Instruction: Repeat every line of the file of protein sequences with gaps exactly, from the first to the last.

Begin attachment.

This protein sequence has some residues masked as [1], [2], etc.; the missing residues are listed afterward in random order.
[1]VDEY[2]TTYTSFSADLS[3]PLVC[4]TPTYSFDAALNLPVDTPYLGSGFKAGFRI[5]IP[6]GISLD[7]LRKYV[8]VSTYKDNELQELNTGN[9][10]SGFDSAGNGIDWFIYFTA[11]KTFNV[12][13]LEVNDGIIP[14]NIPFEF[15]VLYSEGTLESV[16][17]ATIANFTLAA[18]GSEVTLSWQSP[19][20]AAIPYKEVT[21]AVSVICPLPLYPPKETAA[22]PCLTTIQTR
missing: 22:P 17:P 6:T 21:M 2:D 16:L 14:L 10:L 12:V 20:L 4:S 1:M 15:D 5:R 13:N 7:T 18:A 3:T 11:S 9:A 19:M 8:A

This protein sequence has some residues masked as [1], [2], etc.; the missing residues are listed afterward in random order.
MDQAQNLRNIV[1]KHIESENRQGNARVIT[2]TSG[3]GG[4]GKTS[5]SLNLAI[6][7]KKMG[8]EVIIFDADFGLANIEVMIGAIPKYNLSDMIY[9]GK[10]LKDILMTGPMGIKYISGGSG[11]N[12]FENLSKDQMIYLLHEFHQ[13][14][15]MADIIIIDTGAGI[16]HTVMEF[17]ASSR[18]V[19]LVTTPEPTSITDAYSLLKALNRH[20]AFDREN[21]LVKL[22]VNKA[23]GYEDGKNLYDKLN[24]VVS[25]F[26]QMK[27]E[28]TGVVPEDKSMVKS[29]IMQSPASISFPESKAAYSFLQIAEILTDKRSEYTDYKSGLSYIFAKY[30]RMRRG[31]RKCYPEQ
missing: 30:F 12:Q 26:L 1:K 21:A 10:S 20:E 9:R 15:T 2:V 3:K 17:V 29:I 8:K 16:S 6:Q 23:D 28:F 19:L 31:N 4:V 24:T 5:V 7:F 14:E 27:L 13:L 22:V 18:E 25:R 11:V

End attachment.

This protein sequence has some residues masked as [1], [2], etc.; the missing residues are listed afterward in random order.
[1]VDEY[2]TTYTSFSADLS[3]PLVC[4]TPTYSFDAALNLPVDTPYLGSGFKAGFRI[5]IP[6]GISLD[7]LRKYV[8]VSTYKDNELQELNTGN[9][10]SGFDSAGNGIDWFIYFTA[11]KTFNV[12][13]LEVNDGIIP[14]NIPFEF[15]VLYSEGTLESV[16][17]ATIANFTLAA[18]GSEVTLSWQSP[19][20]AAIPYKEVT[21]AVSVICPLPLYPPKETAA[22]PCLTTIQTR
missing: 22:P 17:P 6:T 21:M 2:D 16:L 14:L 10:L 12:V 20:L 4:S 1:M 15:D 5:R 13:N 7:T 18:A 3:T 11:S 9:A 19:M 8:A

This protein sequence has some residues masked as [1], [2], etc.; the missing residues are listed afterward in random order.
MDQAQNLRNIV[1]KHIESENRQGNARVIT[2]TSG[3]GG[4]GKTS[5]SLNLAI[6][7]KKMG[8]EVIIFDADFGLANIEVMIGAIPKYNLSDMIY[9]GK[10]LKDILMTGPMGIKYISGGSG[11]N[12]FENLSKDQMIYLLHEFHQ[13][14][15]MADIIIIDTGAGI[16]HTVMEF[17]ASSR[18]V[19]LVTTPEPTSITDAYSLLKALNRH[20]AFDREN[21]LVKL[22]VNKA[23]GYEDGKNLYDKLN[24]VVS[25]F[26]QMK[27]E[28]TGVVPEDKSMVKS[29]IMQSPASISFPESKAAYSFLQIAEILTDKRSEYTDYKSGLSYIFAKY[30]RMRRG[31]RKCYPEQ
missing: 30:F 12:Q 26:L 1:K 21:A 10:S 20:E 9:R 15:T 2:V 3:K 17:V 29:I 8:K 16:S 6:Q 23:D 28:F 19:L 31:N 4:V 24:T 5:V 7:F 14:E 27:L 13:L 22:V 18:E 25:R 11:V